# A really basic question about ammeters and their ranges

I was performing a basic verification of Ohm's law in a DC circuit experiment the other day, during my exams and I mistakenly used an ammeter with range 0-10A instead of the 0-1A ammeter that the practical manual expects us to use.

The invigilator/examiner noticed this error and told me that this is a really bad error on my part and this will not be forgiven. She cut half my marks just because of this small error(?). I retorted by saying that it shouldn't really matter, because all I am doing is just reading the current value in the circuit and the range of the ammeter used won't affect that value. She said that isn't the case and the range of the ammeter WILL affect the current reading. I didn't know much of the specifics about the working of an ammeter, so I just ignored her. I don't even care about the marks too.

All I want to know is whether the range of the ammeter affects the current reading shown by it? If possible, I also want to know how the current value is affected just by swapping it out with an ammeter of a different range.

I looked up the working of an ammeter and I found that an ammeter is just a galvanometer with a resistance in parallel (I don't understand what they mean by parallel). Maybe the resistance increases the overall resistance of the circuit and hence leads to decrease in current(?). Please let me know if my speculation is correct or not. Thanks in advance for tolerating my zero knowledge of the subject :)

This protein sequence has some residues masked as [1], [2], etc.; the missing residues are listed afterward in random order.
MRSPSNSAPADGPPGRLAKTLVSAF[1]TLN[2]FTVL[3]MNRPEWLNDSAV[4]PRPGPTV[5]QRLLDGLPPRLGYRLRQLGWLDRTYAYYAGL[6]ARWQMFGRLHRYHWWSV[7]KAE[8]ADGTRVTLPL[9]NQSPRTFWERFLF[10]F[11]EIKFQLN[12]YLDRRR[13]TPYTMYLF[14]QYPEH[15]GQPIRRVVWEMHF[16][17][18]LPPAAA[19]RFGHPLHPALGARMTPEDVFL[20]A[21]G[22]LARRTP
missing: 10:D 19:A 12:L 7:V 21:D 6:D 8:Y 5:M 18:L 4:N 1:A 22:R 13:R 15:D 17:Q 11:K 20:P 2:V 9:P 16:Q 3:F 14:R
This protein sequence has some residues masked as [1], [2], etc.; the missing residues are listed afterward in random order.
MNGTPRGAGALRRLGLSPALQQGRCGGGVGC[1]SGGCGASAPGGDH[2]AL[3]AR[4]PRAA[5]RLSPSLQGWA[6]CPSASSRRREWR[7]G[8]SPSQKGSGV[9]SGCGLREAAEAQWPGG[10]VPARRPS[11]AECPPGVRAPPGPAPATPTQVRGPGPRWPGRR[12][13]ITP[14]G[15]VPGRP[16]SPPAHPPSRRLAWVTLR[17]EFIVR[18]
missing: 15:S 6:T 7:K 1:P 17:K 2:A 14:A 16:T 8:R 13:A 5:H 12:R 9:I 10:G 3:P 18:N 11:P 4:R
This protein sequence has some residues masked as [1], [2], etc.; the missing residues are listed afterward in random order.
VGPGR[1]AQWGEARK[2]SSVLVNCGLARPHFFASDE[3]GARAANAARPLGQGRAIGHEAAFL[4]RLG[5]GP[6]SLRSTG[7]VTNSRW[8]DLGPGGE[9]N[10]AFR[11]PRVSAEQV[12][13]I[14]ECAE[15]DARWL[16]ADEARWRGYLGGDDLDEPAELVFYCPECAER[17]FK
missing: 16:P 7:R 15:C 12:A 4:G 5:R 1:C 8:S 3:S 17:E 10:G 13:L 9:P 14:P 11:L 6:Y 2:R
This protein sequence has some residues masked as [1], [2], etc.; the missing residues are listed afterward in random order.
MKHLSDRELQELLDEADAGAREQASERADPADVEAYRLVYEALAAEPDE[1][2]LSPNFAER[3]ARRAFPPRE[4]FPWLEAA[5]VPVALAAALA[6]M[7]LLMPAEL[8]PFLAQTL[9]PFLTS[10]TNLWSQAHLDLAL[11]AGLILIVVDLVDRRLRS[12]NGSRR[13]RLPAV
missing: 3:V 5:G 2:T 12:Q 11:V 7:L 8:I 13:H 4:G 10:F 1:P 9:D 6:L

• The range might affect the accuracy of the measurement. Also the wider range setting is usually unfused, so if you have a high current (out of this range) you will fry the device, while on the fused range it will be only the fuse. Dec 4, 2019 at 16:47
• Analog or digital meter? The answer is similar for either case, but the answer will be more useful to you if we know. Dec 4, 2019 at 16:51
• Mattman944, it is a digital meter and the accuracy is the same for both of them (2 numbers after decimal point) Dec 4, 2019 at 16:53
• For the definition of a parallel circuit, see here. Dec 4, 2019 at 16:55
• @Eugene Sh. But will it affect the value of current if both the apparatus have same accuracy (2 digits after decimal point) Dec 4, 2019 at 16:55

I looked up the working of an ammeter and i found that an ammeter is just a galvanometer with a resistance in parallel

We call this the shunt resistance of the ammeter.

The difference between the high current range and the low current range is that the value of this resistance is lower for the high current range.

If the circuit you're measuring has a relatively low impedance (less than maybe 20x the shunt resistance) as measured from the points you connected the ammeter, then the choice of range will affect the measured current.

But using a higher range will actually give you a more accurate result, because its lower shunt resistance will affect the measured circuit less.